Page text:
4. Tools and Equipment – Self-employed persons are more likely to be supplying their own tools and equipment, as well as being responsible for their maintenance


Why an employee? Employees are employed and paid by the Employer. They are regular employees for tax purposes. Income tax, CPP, and EI are deducted at source and reported in the normal fashion on T4. Employees are not required to register for GST and hence not required to file a GST return”! Full-time employment is steadier, but with lower pay. Other people prefer carefully moderated work, and would rather know what is expected of them on a daily basis with a firmly set schedule. The employer has to pay the CPP, Employment Insurance (EI), and penalties.

Full benefits like health care, life/disability insurance, RRSP contribution matching. Steady dependable work where there’s no need to find another project when one is about to be finished. The company will typically reassign you to wherever is needed.

Higher taxation as employees has limited tax deductions besides RRSP’s. Might get hired for one project, but the company puts you on another that you may not be as interested in. Lower per hour rate compared to contract work.


SELF EMPLOYED (Sole Proprietor-Independent Contractor)

Why Self Employed? The big tax advantage for the independent contractor, of course, is the potential for tax deductions. Generally, a self-employed person can deduct all reasonable business expenses.

Higher per hour wages. The flexibility of going from one job to another. Get to claim tax deductions. For example, if you work from home, you can claim your office/car expenses thus reducing your income taxes payable.

Variable benefits – depends on your contract Contracts can be terminated early thus resulting in unpredictable income. The need to constantly stay on top of your game as companies are hiring you for a specific skill set.



Why incorporate? Incorporating a business has many legal, financial and personal benefits. Once incorporated, your business becomes its own legal entity and limits the liability of its shareholders. It also provides a business with long-term stability, a professional reputation and may even make your company more investable.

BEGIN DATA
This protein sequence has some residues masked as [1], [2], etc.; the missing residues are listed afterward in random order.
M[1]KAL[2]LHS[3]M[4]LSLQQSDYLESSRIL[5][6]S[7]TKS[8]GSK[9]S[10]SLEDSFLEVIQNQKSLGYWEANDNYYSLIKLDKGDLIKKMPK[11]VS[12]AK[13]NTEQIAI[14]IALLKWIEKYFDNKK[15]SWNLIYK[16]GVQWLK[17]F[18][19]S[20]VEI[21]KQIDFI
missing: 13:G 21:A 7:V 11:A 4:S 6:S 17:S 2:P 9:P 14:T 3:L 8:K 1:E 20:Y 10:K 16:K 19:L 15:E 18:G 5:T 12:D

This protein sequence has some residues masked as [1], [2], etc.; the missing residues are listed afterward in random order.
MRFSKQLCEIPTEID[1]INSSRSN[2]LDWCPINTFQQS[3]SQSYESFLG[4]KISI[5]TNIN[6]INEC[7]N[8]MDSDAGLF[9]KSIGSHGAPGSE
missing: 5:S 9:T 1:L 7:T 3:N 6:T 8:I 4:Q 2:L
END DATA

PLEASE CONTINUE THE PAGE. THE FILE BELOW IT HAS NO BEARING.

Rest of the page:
1. Limited Liability – The main advantage to incorporating is the limited liability of the incorporated company. Unlike the sole proprietorship, where the business owner assumes all the liability of the company when a business becomes incorporated, an individual shareholder’s liability is limited to the amount he or she has invested in the company. If you’re a sole proprietor, your personal assets, such as your house and car can be seized to pay the debts of your business; as a shareholder in a corporation, you can’t be held responsible for the debts of the corporation unless you’ve given a personal guarantee.
  2. Optimizing Your Income and Taxes – If you incorporate your small business, you can determine when and how you receive income from the business, a real tax advantage. Instead of taking a salary from the business when the business receives income
  3. Potential Tax Deferral – Becoming incorporated gives you tax deferral potential if you are a higher income earner. Business tax rates are much lower than personal tax rates, so if your individual marginal tax rate is high and you don’t need the funds for personal use you can elect to leave money in the business and take it out at a later date when your personal tax rate is lower.


  1. Another Tax Return – When you incorporate your small business, you’ll have to file two tax returns each year, one for your personal income and one for the corporation. This, of course, will mean increased accounting fees. Unlike a sole proprietorship or partnership, corporate losses can’t be deducted from the personal income of the owner.
  2. Increased Paperwork – There is a lot more paperwork involved in maintaining a corporation than a sole proprietorship or partnership. Corporations, for example, must maintain a minute book containing the corporate bylaws and minutes from corporate meetings. Other corporate documents, that must be kept up to date at all times, including the register of directors, the share register, and the transfer register. (See Getting Your New Corporation Up and Running for more information.)
  3. No Personal Tax Credits – Another disadvantage of incorporating is that being incorporated may actually be a tax disadvantage for your business. Corporations are not eligible for personal tax credits. Every dollar a corporation earned is taxed. As a Sole Proprietor, you may be able to claim tax credits a corporation could not.